And we invite you to be share your ideas about it.

What is Greater than the Sum?

Greater than the Sum was birthed by the marriage of Christine Capra and Tim Hanson. We combined Christine's interests in self-organizing in human systems and data visualization, added Tim's interest in data-wrangling and lightweight coding (with the purpose of keeping Christine happy), and began a practice aimed at the spot where visualizing data provides feedback for system change.

We started out doing a range of evaluation - survey - data viz kinds of projects but soon gravitated toward network mapping.
Greater than the Sum is a company started by Christine Capra & Tim Hanson. We developed and continue to improve the sumApp network-data-gathering tool and we create custom Social System Maps for clients using sumApp, Kumu, and other, externally-soured data-sets. We generally serve clients in partnership with network and systems-change consultants and evaluators.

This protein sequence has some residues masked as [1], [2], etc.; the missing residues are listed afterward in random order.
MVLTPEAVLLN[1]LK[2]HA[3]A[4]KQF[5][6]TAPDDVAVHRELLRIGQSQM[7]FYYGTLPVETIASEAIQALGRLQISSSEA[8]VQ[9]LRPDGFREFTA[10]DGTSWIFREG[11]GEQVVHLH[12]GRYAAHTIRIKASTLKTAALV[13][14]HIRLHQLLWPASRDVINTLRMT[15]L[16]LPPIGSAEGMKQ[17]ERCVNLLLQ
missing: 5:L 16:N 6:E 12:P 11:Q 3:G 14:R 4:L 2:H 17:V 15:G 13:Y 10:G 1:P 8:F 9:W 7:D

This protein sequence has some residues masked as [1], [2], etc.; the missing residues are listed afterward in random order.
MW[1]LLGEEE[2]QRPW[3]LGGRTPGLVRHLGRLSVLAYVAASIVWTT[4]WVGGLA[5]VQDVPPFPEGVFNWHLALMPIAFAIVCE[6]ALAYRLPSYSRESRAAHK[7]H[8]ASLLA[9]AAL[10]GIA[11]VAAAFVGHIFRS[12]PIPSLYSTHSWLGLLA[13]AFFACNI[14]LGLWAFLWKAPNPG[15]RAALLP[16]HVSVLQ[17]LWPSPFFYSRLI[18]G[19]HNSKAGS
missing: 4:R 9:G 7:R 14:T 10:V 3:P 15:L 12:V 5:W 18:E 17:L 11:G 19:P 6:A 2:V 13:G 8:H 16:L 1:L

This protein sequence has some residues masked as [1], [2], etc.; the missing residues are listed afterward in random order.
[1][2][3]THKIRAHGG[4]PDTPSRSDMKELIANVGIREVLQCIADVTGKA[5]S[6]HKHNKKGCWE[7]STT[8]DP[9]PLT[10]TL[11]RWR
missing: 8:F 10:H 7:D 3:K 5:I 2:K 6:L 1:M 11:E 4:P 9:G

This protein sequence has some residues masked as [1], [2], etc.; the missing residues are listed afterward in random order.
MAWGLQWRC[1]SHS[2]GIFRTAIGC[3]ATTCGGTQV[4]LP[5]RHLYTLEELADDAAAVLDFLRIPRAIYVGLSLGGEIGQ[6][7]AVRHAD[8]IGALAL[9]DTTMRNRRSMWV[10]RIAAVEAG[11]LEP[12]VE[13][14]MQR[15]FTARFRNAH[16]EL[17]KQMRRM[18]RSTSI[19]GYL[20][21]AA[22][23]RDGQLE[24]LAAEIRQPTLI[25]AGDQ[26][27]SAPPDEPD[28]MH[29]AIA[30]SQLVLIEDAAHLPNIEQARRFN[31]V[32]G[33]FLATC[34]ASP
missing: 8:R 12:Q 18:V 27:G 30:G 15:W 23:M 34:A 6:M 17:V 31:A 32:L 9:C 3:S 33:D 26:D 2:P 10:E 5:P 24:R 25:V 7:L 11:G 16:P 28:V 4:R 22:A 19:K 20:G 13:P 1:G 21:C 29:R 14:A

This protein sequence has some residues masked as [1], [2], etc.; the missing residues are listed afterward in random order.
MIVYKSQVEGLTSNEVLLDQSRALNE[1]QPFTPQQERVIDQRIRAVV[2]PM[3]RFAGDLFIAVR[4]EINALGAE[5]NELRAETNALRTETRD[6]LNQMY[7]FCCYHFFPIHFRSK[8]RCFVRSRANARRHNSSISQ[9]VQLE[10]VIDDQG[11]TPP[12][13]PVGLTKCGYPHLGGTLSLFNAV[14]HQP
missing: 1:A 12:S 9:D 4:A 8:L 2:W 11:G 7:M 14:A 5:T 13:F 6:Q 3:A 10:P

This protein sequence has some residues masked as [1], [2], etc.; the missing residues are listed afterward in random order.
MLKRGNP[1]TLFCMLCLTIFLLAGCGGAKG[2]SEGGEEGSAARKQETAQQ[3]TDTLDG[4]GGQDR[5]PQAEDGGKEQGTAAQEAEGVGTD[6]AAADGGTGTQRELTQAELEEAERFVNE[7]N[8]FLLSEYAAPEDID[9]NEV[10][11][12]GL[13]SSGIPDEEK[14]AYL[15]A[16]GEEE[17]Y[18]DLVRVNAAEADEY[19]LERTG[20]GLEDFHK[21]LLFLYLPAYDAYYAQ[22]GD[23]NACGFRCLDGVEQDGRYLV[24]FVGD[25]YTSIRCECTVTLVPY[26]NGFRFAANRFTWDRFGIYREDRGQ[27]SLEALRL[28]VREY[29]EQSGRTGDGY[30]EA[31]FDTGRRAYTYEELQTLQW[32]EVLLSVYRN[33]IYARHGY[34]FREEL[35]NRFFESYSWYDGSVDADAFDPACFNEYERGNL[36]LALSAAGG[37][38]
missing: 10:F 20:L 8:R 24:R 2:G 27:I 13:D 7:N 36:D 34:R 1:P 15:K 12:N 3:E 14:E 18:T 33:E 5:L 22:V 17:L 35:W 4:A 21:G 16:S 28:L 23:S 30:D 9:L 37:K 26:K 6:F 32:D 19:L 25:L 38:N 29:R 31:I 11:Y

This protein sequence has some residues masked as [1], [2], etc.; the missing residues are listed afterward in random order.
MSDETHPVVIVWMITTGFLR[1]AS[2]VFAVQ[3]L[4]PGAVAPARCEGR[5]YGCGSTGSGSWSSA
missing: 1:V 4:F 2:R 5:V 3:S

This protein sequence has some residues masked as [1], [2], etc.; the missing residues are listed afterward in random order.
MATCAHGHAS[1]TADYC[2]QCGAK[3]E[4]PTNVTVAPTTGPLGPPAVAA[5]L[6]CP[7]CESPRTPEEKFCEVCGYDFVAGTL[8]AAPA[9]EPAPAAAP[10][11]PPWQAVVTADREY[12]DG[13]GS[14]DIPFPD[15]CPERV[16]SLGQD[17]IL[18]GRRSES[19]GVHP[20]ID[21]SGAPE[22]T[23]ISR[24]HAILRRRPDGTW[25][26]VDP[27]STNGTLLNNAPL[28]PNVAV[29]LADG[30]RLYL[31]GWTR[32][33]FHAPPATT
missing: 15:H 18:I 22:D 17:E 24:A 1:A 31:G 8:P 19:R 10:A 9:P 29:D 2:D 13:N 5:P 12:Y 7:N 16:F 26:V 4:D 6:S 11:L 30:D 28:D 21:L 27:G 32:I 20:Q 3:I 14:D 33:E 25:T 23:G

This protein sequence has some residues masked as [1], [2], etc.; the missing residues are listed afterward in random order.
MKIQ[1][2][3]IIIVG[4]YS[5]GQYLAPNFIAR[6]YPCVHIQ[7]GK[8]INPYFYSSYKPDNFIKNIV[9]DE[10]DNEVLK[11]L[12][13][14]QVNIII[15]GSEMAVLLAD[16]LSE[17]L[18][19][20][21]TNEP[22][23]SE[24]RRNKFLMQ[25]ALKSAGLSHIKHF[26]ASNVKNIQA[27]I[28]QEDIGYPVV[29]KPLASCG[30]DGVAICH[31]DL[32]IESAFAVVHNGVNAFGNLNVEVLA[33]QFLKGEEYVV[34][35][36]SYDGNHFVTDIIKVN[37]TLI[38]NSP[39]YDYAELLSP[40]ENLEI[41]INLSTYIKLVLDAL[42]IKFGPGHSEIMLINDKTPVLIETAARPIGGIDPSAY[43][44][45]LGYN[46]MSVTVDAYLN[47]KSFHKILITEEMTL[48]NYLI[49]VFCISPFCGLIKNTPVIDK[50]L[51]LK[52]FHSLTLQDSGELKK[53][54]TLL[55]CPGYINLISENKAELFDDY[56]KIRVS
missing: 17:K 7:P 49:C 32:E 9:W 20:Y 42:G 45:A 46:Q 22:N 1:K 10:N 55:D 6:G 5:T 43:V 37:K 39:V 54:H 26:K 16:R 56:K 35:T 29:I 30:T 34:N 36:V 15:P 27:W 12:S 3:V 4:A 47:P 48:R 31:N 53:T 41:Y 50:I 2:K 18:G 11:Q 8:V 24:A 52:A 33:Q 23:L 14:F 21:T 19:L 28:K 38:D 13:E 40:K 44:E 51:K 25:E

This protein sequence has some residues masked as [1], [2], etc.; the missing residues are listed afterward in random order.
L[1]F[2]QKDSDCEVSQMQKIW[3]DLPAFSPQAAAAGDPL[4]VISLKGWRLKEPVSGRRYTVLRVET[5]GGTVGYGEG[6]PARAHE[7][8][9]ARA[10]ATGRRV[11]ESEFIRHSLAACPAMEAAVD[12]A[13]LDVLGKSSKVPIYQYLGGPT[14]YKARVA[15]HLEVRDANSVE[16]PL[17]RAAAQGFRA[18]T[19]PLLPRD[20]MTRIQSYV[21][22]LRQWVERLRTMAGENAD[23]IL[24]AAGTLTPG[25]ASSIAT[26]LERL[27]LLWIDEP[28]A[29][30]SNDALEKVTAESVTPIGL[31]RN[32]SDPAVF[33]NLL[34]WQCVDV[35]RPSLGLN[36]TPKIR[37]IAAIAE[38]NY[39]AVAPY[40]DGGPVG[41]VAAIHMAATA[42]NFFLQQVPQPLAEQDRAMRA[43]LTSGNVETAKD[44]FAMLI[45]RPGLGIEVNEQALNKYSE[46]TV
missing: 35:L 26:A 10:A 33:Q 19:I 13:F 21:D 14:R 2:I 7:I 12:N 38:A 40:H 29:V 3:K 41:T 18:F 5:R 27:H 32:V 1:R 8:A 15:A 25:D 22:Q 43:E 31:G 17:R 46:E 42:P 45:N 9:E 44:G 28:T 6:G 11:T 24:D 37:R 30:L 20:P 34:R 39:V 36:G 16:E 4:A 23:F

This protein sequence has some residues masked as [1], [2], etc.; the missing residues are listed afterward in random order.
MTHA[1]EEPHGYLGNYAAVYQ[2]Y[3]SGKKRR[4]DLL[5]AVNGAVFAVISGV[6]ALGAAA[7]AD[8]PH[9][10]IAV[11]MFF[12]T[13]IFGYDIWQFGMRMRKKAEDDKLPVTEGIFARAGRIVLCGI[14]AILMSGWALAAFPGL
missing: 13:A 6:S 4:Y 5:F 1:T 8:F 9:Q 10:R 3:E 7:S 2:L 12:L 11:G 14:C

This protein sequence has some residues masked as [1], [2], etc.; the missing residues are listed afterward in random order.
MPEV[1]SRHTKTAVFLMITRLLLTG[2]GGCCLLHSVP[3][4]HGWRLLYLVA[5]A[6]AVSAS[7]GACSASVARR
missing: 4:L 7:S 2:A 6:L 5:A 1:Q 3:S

Tim tends to stick to wearing the Technician Hat. He is a master at Kumu, can create VBA or JavaScript to wrangle any data-set, and as many data-sets as needed - automatically. He's the guy to go to when something breaks.

With client work, Christine mostly wears the Technician Hat as well. But as a leading visionary in an emerging field, she focuses on helping to catalyze the tools and practices of those wearing the Visionary Hat and the SenseMaking Hats. Christine also convenes a community of practice around the emerging field of Social System Mapping.

We both help to support a network around Social System Mapping for system-change agents, evaluators, and movements.

We know how much greater we are together than the sum of what we are separately, and our vision is that the 'greater than' dynamic is repeated, scale-wise, outward, through everything we do, creating a new field of practice that enables all of us together to accomplish much more than we would as separate parts.

Although we're all about data - we see our work as contributing to the emergence of a new visual language. One that we hope will one day be as commonly understood and used as geographical maps. A language that will enhance our understanding of human systems and enable us to adapt and transform faster and less traumatically than we are currently able.